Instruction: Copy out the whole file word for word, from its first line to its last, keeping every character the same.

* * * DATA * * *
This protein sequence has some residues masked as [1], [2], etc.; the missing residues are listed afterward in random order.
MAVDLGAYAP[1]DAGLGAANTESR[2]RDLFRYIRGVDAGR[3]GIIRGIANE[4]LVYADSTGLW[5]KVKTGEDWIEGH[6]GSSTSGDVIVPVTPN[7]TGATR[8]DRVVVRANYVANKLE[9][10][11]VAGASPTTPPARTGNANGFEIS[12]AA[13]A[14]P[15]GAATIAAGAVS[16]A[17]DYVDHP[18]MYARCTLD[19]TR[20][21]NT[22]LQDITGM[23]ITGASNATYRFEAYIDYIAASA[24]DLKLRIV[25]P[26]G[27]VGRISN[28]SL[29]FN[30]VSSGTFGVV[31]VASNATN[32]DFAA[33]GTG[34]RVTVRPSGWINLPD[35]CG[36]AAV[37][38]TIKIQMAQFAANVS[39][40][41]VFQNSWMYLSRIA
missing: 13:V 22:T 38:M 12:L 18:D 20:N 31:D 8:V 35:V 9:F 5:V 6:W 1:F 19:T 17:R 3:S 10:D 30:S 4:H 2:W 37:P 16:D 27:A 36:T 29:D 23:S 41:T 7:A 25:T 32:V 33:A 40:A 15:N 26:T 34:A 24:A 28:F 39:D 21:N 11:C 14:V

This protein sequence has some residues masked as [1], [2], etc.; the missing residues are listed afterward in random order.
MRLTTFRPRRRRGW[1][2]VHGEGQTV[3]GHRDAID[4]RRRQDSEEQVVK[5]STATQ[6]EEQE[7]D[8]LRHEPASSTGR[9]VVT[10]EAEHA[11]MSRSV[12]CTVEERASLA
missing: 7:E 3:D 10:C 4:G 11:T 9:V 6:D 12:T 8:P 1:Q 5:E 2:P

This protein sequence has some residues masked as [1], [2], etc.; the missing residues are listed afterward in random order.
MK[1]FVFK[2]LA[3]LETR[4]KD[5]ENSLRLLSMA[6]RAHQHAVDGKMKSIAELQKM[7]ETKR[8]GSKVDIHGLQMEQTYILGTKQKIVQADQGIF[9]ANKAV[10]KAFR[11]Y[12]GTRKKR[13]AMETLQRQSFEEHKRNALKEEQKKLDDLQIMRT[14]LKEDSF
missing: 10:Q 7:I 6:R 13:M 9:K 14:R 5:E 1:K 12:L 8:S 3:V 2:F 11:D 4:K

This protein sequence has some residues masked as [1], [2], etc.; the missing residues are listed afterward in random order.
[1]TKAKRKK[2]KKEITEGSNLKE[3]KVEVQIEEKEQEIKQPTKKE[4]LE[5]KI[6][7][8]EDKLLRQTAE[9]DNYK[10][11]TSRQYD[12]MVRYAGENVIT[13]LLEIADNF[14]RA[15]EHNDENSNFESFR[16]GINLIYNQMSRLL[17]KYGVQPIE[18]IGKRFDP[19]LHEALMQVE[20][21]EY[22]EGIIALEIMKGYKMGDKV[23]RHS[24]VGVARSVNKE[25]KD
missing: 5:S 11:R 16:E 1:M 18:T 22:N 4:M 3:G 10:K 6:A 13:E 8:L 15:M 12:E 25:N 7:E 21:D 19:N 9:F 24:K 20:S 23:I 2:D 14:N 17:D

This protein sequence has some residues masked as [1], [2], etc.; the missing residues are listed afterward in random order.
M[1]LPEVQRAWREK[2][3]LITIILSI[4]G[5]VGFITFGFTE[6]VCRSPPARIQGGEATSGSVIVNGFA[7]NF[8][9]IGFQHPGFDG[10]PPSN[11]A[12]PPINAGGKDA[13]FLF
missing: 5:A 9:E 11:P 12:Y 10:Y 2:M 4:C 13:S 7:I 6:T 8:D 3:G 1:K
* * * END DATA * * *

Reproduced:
This protein sequence has some residues masked as [1], [2], etc.; the missing residues are listed afterward in random order.
MAVDLGAYAP[1]DAGLGAANTESR[2]RDLFRYIRGVDAGR[3]GIIRGIANE[4]LVYADSTGLW[5]KVKTGEDWIEGH[6]GSSTSGDVIVPVTPN[7]TGATR[8]DRVVVRANYVANKLE[9][10][11]VAGASPTTPPARTGNANGFEIS[12]AA[13]A[14]P[15]GAATIAAGAVS[16]A[17]DYVDHP[18]MYARCTLD[19]TR[20][21]NT[22]LQDITGM[23]ITGASNATYRFEAYIDYIAASA[24]DLKLRIV[25]P[26]G[27]VGRISN[28]SL[29]FN[30]VSSGTFGVV[31]VASNATN[32]DFAA[33]GTG[34]RVTVRPSGWINLPD[35]CG[36]AAV[37][38]TIKIQMAQFAANVS[39][40][41]VFQNSWMYLSRIA
missing: 13:V 22:T 38:M 12:L 18:D 20:N 31:D 8:V 35:V 9:F 5:V 6:W 1:F 19:T 17:R 3:S 10:D 30:S 4:H 2:W 37:P 16:D 27:A 36:T 29:D 23:S 41:T 7:A 25:T 32:V 33:A 40:A 15:N 26:T 34:A 24:A 28:F 39:D 21:N 11:C 14:V

This protein sequence has some residues masked as [1], [2], etc.; the missing residues are listed afterward in random order.
MRLTTFRPRRRRGW[1][2]VHGEGQTV[3]GHRDAID[4]RRRQDSEEQVVK[5]STATQ[6]EEQE[7]D[8]LRHEPASSTGR[9]VVT[10]EAEHA[11]MSRSV[12]CTVEERASLA
missing: 7:E 3:D 10:C 4:G 11:T 9:V 6:D 12:T 8:P 1:Q 5:E 2:P

This protein sequence has some residues masked as [1], [2], etc.; the missing residues are listed afterward in random order.
MK[1]FVFK[2]LA[3]LETR[4]KD[5]ENSLRLLSMA[6]RAHQHAVDGKMKSIAELQKM[7]ETKR[8]GSKVDIHGLQMEQTYILGTKQKIVQADQGIF[9]ANKAV[10]KAFR[11]Y[12]GTRKKR[13]AMETLQRQSFEEHKRNALKEEQKKLDDLQIMRT[14]LKEDSF
missing: 10:Q 7:I 6:R 13:M 9:K 14:R 5:E 1:K 12:L 8:S 3:V 2:F 11:D 4:K

This protein sequence has some residues masked as [1], [2], etc.; the missing residues are listed afterward in random order.
[1]TKAKRKK[2]KKEITEGSNLKE[3]KVEVQIEEKEQEIKQPTKKE[4]LE[5]KI[6][7][8]EDKLLRQTAE[9]DNYK[10][11]TSRQYD[12]MVRYAGENVIT[13]LLEIADNF[14]RA[15]EHNDENSNFESFR[16]GINLIYNQMSRLL[17]KYGVQPIE[18]IGKRFDP[19]LHEALMQVE[20][21]EY[22]EGIIALEIMKGYKMGDKV[23]RHS[24]VGVARSVNKE[25]KD
missing: 5:S 11:R 16:E 1:M 18:T 22:N 4:M 3:G 10:K 6:A 13:E 8:L 15:M 12:E 25:N 7:E 21:D 19:N 9:F 24:K 20:S 23:I 2:D 14:N 17:D

This protein sequence has some residues masked as [1], [2], etc.; the missing residues are listed afterward in random order.
M[1]LPEVQRAWREK[2][3]LITIILSI[4]G[5]VGFITFGFTE[6]VCRSPPARIQGGEATSGSVIVNGFA[7]NF[8][9]IGFQHPGFDG[10]PPSN[11]A[12]PPINAGGKDA[13]FLF
missing: 5:A 9:E 11:P 12:Y 10:Y 2:M 4:C 13:S 7:I 6:T 8:D 3:G 1:K